A move to sell off huge swathes of Cornwall Council's services has hit a major bump in the road, after the plan was rejected by a majority of councillors at the authority.
A meeting yesterday heard a motion calling on Cornwall Council to scrap its decision to enter into a partnership with the private sector to
deliver a range of support services.
This was supported by a majority of councillors following a three hour debate at County Hall.
A bid to have the discussions held in secret was also rejected, after calls that the council's much trumpeted dedication to "openness and transparency" should apply on such an important
The council’s cabinet had already voted to issue formal invitations to tender for the new £300m contract at a meeting on July 31.
Today’s motion, which was proposed by Andrew Wallis and seconded by Andrew Long, was aimed at halting this process, as, “in view of its far reaching consequences, including its potential impact on
Council governance and elected member accountability, this council believes that it is not in the best interests of the people of Cornwall for the council to enter into the proposed strategic
partnership for support services and procurement”.
Members had serious concerns about the potential risk and governance, as well as queries over the savings which would be generated and the number of new jobs
Cllr Wallis said: "Before the debate started there was a move to put the whole item, debate and vote into closed session because it was claimed from officers that some of the information, and
questions could be commercially sensitive. I really struggled (as did many others) with this, as the information the councillors had been supplied with, was already in the public domain.
" The impact on the Strategic Partnership has such far-reaching consequences to the people of Cornwall, that it should be fully debated in open session and the vote in full view of the public. Not
behind closed doors. Thankfully, and it was a close vote, the councillors decided not to go into closed session.
"My points came from too many unknowns, losing democratic accountability on so many services and pie-in-the-sky predictions on job creation. These ‘aspirational’ jobs were a concern for the
scrutiny panel looking into this plan, If the scrutiny panel is worried, you have to get worried, too.
"A main selling point of the Strategic Partnership is the ability to ‘buy’ other services from other council’s. I however, pointed out what I believe is a massive flaw in this plan. For example,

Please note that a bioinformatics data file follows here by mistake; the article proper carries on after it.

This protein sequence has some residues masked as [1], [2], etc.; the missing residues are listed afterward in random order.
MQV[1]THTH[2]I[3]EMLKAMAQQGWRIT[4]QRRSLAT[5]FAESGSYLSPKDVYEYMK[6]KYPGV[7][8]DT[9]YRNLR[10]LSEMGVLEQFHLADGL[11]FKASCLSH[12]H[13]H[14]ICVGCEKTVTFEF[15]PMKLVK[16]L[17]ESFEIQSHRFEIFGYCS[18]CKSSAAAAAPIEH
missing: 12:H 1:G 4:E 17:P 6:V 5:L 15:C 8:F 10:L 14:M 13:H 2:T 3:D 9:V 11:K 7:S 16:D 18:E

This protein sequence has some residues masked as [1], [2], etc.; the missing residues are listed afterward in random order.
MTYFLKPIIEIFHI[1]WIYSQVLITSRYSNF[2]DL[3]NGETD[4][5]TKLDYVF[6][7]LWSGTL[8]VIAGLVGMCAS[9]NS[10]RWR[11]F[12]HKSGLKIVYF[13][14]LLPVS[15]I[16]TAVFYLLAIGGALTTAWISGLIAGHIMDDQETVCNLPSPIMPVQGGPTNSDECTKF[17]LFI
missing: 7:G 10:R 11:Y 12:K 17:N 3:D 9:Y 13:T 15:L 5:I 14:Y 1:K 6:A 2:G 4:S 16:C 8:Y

imagine if there was a motion to handover all these services to another council to run, and therefore create jobs in that authority. There would be uproar, and claims the jobs must stay in
Cornwall. So you can hardly expect other councils to allow jobs to go to another council at the expense of their own. It just would not happen. I believe the market is already flooded with many
sellers of shared services, but not many buyers."
Mr Wallis added that a good question is what happens now as the ultimate decision lies with the cabinet.
"Will the Cabinet change its course on this? To be honest, I do not think it will drop the proposals completely. However, it could postpone the decision to after the elections in May 2013. Then the
new council has the democratic mandate (and possible will) to enter into some sort of strategic partnership."
Steve Double, the Council’s portfolio holder for environment, waste management and shared services, said that the proposal would bring together the best of the private and public sector in an
innovative partnership which would enable the Council to protect frontline services from the impact of further Government cuts at the same time as creating up to 500 new jobs in Cornwall.
“All the concerns which have been raised today have already been considered by the Cabinet” he said.
“I cannot believe that a proposal which protects frontline services, creates 500 new jobs and reduced costs by £10m a year is not in the best interests of the people of Cornwall.
“This is a very complex proposal and unfortunately the decision by Members not to move into private session meant that we were unable to share the detailed confidential information they needed to
make an informed decision”.
Mebyon Kernow and Lib Dems on the authority have also come out against the plan.
Speaking on behalf of Mebyon Kernow in the debate, Cllr Long told councillors much of the evidence used to support the joint venture was “pure conjecture.” He rubbished the claims about savings and
the creation of jobs, describing the promises as “pie in the sky,” adding we are more likely to see “bacon-clad flying mammals.”
He also slammed the lack of democratic accountability in the proposed arrangement and condemned the proposal as “full of risks” and urged the Cabinet to “reverse its decision.”
Also speaking at the meeting, fellow MK Councillor Loveday Jenkin (Wendron) blasted the transfer of staff and huge budgets into a private sector company, which she said would “inevitably result in
worse terms and conditions for local workers.”